Hey #computer fans, I don't know anything about #hardware except more RAM good and SSD fast. I'm looking into getting a new desktop computer (my first one!) to play my backlog of computer games that will be upgradable later.
Does it look decent for my #gameing purposes? It has space for 2 more RAM sticks if I want to bring it up to 32GB later, and there's plenty of space inside the case for future graphics card upgrades.
@Alamantus if you were building one I'd say go for an AMD processor but I don't think there's a significant price difference in prebuilts. What kind of games do you want to run, graphical fidelity/age wise
@noiob Yeah, I know building one is the best way to go, but I just don't have the patience for it. I can absolutely upgrade a prebuilt machine over time though!
Most of my games are either >5 years old on Steam, random indie games, or "free" stuff I got from the Epic store. So not too intense by modern standards, I think? I think like Far Cry 2 and Fallout 3 are among the most intense games? Maybe Destiny 2? Maybe there's some newer stuff I got from Epic, but I don't care if I have to turn the graphics quality down.
@Alamantus if you're buying a screen, too, look up G-Sync/Freesync (the AMD equivalent, but newer G-Sync is compatible with Freesync monitors), getting one with a good range of variable refresh rates might be worth it for more demanding games
@noiob I've got a regular HD monitor that I'll probably stick with for a bit, but definitely I'll keep this in mind and make a note for the future!
@Alamantus one thing to note about that type of prebuild is that you usually get a lower spec power supply than most enthusiast builds, which will limit the possibities for future graphics card upgrades.
That model might ship with a 400W unit, ruling out many of the high end GPU upgrade options.
@kepstin Ah, that's good to know, thanks! What kind of power supply would I want to look into when the time comes to upgrade? Keep in mind that 400W sounds like a lot to me lol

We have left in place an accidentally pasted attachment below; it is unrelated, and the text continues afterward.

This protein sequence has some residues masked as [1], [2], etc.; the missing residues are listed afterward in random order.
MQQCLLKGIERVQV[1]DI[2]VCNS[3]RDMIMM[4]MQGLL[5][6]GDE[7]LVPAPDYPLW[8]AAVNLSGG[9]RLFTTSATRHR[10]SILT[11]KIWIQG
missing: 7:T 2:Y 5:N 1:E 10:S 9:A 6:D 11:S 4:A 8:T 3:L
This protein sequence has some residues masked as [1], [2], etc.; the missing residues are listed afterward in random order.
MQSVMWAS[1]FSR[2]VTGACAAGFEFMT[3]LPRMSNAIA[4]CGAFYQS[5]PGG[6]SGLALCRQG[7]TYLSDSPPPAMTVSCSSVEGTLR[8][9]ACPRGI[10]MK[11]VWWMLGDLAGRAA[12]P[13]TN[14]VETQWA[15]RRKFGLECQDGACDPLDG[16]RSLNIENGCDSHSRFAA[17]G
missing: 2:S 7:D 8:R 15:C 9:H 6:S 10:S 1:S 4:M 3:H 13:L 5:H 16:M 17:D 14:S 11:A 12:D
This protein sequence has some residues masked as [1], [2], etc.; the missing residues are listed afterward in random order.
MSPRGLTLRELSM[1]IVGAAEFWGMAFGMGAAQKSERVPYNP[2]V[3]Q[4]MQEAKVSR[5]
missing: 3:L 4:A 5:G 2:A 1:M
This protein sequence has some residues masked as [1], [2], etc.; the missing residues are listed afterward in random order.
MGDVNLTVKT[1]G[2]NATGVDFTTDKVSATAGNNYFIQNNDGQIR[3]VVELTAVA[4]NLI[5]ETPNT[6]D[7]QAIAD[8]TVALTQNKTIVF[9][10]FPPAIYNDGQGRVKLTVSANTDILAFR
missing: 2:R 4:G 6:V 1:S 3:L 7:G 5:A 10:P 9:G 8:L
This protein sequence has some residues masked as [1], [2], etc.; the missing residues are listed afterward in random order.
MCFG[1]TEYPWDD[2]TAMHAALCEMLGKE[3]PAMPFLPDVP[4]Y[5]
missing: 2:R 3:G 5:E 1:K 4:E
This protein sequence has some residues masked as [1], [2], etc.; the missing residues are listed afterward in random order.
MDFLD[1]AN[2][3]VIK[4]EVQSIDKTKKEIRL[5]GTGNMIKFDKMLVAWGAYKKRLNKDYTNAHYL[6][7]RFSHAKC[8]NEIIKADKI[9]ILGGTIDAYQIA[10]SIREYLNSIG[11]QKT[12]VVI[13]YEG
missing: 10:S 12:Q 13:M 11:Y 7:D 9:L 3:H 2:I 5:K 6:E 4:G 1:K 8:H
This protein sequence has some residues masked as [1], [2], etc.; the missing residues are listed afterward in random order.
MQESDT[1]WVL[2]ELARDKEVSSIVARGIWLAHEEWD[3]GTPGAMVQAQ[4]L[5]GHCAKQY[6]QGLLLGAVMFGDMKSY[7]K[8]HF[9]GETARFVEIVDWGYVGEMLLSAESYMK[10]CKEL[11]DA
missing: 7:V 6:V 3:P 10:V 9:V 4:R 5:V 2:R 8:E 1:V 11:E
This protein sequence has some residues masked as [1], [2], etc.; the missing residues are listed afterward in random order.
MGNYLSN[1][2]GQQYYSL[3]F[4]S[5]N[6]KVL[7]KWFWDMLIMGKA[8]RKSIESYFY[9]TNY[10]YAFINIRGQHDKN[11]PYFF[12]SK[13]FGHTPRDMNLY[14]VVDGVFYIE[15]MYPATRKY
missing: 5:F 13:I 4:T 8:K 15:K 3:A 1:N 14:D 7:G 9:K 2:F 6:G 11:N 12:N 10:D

@Alamantus the power supply in that system appears to be standard atx, so any regular PSU replacement should be ok. It is just an added expense to consider when upgrading.
The PSU is normally sized so the sum of peak component power usage is within the high efficiency range, so around 70ish % of capacity. The CPU there is about 90w peak, and the included GPU is rated as 120w, and peripherals like hard drive, lighting, and fans add a bit as well.
@kepstin Ok cool! Sounds like I'll have to do some research when the time comes, but thanks for the tips!
@Alamantus for reference, the RTX 3070, which would be a great upgrade for that system down the line if it becomes cheaper (or if purchased used in a year or two), is rated as 220W.
A good quality 650W PSU would be what I recommend for that card (but keep an eye on sales /pricing, sometimes higher capacity units are on sale for less; anything up to around 800w would be likely to fit that computer case and work fine)
If you want a gaming machine you need to make sure your graphics card gives you the best bang for your buck.
That's where the magic happens. Graphics cards are the ones computing the 3d terrain and using big chips to solve gigantic equations in parallel so that you can see your game's terrain with sharp detail running at 100+ frames per second. No matter how fast your computer's CPU chip is, no matter how much RAM you stack in there, if your graphics card sucks, your game experience is going to suck, period.
So I'm gonna link you to a nice Tom's Hardware article giving you the best 20 graphics cards you can buy:
If you want the cheapest graphics card that will still give you a great gaming experience, they recommend going for the GTX 1660 Super (the bottom of the list) instead of the vanilla 1660, which is what you're currently buying.
But BEFORE reading that article you need to learn the basics about graphics cards, so here's a nice YouTube video explaining what the specs in graphics cards mean. You want to watch this.
Oh and make sure your monitor supports high frame rates, i.e. 100 frames per second bare minimum, but you should go for 140fps or more.
Monitors sold to the general public support 60 fps max. 60 fps tends to give you motion sickness - not good at all for gaming; that's why you look specifically for gaming monitors.
Trust me, you also want to invest in this; your non-strained sight will thank you later.
@yuki Oh dang I didn't even think of that. I'll have to stick with my regular HD monitor for a while, but hopefully I can get a nicer one before too long! The sticker shock is already hitting me pretty hard 😆
@yuki Thanks for these resources! I'll definitely have to check out the YouTube video, but I'm glad to know the graphics card in the one I'm looking at is on that list at all!
@Alamantus Looks decent! I'm sure there are way more gamers who could say more though. I think it would carry you pretty far. Though, I don't know what kind of games you like to play. Usually suggest to compare the specs of games to the machine you want and go from there. Honestly, Costco tends to have really good prices on this sort of thing.
If you're intending to stay with windows, cool. If you're looking at linux, I'd be real careful to see what others have had issues with. Hope this helps!